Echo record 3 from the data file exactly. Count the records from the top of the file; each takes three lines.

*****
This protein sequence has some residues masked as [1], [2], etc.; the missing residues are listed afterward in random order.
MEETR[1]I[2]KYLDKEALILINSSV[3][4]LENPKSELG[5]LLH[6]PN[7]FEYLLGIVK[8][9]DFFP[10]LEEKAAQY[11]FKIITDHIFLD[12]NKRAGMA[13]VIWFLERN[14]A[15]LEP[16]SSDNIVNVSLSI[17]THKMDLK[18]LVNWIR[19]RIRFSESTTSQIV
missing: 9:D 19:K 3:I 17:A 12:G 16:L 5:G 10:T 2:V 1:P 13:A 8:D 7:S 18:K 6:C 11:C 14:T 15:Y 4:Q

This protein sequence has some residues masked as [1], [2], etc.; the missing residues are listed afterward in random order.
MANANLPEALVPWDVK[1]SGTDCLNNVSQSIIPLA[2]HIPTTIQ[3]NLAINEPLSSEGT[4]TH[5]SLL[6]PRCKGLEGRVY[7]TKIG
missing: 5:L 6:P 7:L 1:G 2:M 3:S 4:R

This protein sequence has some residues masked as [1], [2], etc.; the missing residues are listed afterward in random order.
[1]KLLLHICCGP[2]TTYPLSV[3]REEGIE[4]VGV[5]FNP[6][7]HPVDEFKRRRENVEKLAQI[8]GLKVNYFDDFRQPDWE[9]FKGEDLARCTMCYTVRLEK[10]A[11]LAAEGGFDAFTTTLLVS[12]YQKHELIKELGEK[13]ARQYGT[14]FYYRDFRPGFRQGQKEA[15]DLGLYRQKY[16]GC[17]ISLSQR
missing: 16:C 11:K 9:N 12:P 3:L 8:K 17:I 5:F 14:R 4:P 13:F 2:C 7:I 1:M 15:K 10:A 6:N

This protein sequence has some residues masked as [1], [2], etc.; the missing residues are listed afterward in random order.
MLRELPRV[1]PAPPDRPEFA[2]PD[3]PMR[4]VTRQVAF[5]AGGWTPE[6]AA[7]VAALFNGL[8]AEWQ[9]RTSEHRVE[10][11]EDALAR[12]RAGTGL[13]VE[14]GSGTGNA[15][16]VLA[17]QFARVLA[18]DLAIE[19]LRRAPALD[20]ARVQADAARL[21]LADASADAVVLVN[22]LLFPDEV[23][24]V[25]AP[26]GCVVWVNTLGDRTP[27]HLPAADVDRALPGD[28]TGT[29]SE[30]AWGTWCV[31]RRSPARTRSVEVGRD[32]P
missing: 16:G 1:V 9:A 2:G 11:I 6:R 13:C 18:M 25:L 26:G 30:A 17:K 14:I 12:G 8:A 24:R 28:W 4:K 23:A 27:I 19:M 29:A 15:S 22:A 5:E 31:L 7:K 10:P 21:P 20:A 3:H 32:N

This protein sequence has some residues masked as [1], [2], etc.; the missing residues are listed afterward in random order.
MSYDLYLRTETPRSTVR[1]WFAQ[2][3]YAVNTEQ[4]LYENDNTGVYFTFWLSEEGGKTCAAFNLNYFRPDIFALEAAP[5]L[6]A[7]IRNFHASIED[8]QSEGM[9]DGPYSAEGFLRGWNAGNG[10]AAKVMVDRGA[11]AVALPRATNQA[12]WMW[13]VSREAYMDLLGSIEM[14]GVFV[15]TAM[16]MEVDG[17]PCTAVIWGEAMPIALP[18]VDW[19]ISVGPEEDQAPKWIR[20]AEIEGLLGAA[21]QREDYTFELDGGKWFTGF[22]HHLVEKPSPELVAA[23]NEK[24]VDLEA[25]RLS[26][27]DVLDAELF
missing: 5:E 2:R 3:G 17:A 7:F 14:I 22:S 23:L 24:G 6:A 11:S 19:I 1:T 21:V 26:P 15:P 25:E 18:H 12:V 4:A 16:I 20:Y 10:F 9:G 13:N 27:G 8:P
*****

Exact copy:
This protein sequence has some residues masked as [1], [2], etc.; the missing residues are listed afterward in random order.
[1]KLLLHICCGP[2]TTYPLSV[3]REEGIE[4]VGV[5]FNP[6][7]HPVDEFKRRRENVEKLAQI[8]GLKVNYFDDFRQPDWE[9]FKGEDLARCTMCYTVRLEK[10]A[11]LAAEGGFDAFTTTLLVS[12]YQKHELIKELGEK[13]ARQYGT[14]FYYRDFRPGFRQGQKEA[15]DLGLYRQKY[16]GC[17]ISLSQR
missing: 16:C 11:K 9:N 12:P 3:L 8:K 17:I 5:F 14:R 4:P 13:F 2:C 7:I 1:M 15:K 10:A 6:N